My name is Alex Nye, and I write novels for both children and adults, some of which are ghost stories. I wrote my first complete novel in my final year at King’s College, London before graduating. I called it Martha, and it has never been published. I think I’ve lost it. The inspiration for my first children’s novel, Chill, came from spending a long winter of blizzards in a remote cottage on Sheriffmuir, near Stirling, where I absorbed the history and atmosphere of the place. The estate I lived on was called Cauldhame, and my first two books, Chill and Shiver, published by Floris in 2006 and 2009, are set here. Chill won the Royal Mail Award in 2007. I then wrote Darker Ends which is a ghost story set in Glencoe, and this was followed in 2017 by a historical novel about Mary Queen of Scots called For My Sins, where Mary is sitting in a prison cell at the end of her life, stitching her tapestries while being haunted by the ghosts of her past. The first chapters of this were originally written 28 years earlier and put away in a drawer. I have two new titles out this year, an adult historical novel about Mary Shelley called Arguing with the Dead, and another YA novel, When we get to the Island, about a boy from Syria on the run across Scotland with a girl who has escaped from being in care.
Which books did/do you love to read as a child/now as a grown-up?
As a child:
Tove Jansson’s Moominpapa at Sea and Moomin Midwinter. Loved the description, honesty, simplicity and eerie atmosphere.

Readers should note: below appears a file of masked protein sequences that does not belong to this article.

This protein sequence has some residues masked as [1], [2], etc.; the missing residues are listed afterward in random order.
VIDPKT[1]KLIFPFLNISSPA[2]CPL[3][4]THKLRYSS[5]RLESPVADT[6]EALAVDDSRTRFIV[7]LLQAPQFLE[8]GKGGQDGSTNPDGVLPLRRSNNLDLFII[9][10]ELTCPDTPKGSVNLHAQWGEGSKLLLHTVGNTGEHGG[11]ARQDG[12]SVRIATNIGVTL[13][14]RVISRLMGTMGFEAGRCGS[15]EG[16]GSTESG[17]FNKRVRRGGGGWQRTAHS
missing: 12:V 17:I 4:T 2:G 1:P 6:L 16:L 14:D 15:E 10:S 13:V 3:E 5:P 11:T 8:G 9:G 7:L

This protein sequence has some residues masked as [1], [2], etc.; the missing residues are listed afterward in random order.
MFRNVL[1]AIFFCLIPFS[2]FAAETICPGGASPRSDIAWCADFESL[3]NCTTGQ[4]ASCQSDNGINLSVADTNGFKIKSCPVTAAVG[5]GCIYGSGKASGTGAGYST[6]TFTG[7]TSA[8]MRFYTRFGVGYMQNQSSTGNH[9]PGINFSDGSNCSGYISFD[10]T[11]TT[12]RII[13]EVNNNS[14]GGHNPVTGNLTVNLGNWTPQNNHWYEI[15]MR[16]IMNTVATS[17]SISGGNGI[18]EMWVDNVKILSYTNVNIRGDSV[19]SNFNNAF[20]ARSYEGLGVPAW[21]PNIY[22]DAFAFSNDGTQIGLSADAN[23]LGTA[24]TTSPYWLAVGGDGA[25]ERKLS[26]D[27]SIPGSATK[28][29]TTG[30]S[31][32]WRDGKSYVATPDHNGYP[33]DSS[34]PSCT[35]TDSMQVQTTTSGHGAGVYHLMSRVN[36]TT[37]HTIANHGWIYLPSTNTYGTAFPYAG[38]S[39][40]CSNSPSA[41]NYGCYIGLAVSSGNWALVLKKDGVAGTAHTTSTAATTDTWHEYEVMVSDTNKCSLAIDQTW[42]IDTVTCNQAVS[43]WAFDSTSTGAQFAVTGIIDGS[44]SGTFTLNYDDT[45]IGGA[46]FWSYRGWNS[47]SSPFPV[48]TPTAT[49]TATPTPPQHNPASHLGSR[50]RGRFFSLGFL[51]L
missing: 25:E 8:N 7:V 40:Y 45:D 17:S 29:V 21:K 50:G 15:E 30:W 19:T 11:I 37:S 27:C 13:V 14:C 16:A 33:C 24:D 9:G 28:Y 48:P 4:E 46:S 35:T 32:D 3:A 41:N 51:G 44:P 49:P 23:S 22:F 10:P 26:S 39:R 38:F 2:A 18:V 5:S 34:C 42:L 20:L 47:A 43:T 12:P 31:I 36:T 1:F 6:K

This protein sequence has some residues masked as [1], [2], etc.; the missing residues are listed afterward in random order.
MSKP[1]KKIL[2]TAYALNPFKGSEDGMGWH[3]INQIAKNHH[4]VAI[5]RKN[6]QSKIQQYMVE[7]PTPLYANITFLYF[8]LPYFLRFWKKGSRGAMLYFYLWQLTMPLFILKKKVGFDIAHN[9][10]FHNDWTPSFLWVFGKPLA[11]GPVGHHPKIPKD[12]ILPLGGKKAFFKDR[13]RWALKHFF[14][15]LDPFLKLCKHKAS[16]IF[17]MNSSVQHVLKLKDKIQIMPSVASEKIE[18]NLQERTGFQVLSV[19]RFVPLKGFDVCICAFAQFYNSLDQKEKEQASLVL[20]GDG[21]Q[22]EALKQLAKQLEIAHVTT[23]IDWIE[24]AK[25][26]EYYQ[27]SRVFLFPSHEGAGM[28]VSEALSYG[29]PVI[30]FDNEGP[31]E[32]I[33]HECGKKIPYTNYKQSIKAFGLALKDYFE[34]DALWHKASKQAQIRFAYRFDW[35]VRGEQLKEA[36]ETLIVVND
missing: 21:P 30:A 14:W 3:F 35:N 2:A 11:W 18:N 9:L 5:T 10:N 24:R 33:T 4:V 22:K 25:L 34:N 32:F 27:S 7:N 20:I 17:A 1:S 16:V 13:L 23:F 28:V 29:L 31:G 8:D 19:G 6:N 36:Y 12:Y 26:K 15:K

Midnight is a Place by Joan Aiken.
The Borrowers by Mary Norton.
The Peal by John Steinbeck
The Thirty-Nine Steps by John Buchan
Wuthering Heights by Emily Bronte
I read all of these as a child, and re-read them even now. I recently discovered The Living Mountain by Nan Shepherd, and was utterly transformed by it.
As an adult:
The English Patient by Michael Ondaatje
All the Light We Cannot See by Anthony Doerr
The Muse by Jessie Burton
The Winter Ghosts by Kate Mosse
Is there a writer whose brain you would love to pick for advice? Who would that be and why?
There are lots of writers I would have loved to meet, many of whom are now dead, but I don’t know what I would ask them other than to gaze in awe and tell them how much I loved their books. Maybe Ted Hughes. He once read a piece I wrote when I was 15 which won the W H Smith Young Writers’ Award. It was about a baby in a glass jar! (produced during a Biology lesson). I suppose I would also love to pick the brains of Margaret Atwood, soaking up her knowledge and experience.O Or have a nice chat with Jessie Burton. And of course I would love to have met the Bronte sisters, , and asked Emily about her life.
If you could, which fictional character (from your own book(s) or someone else’s) would you like to invite for tea and why?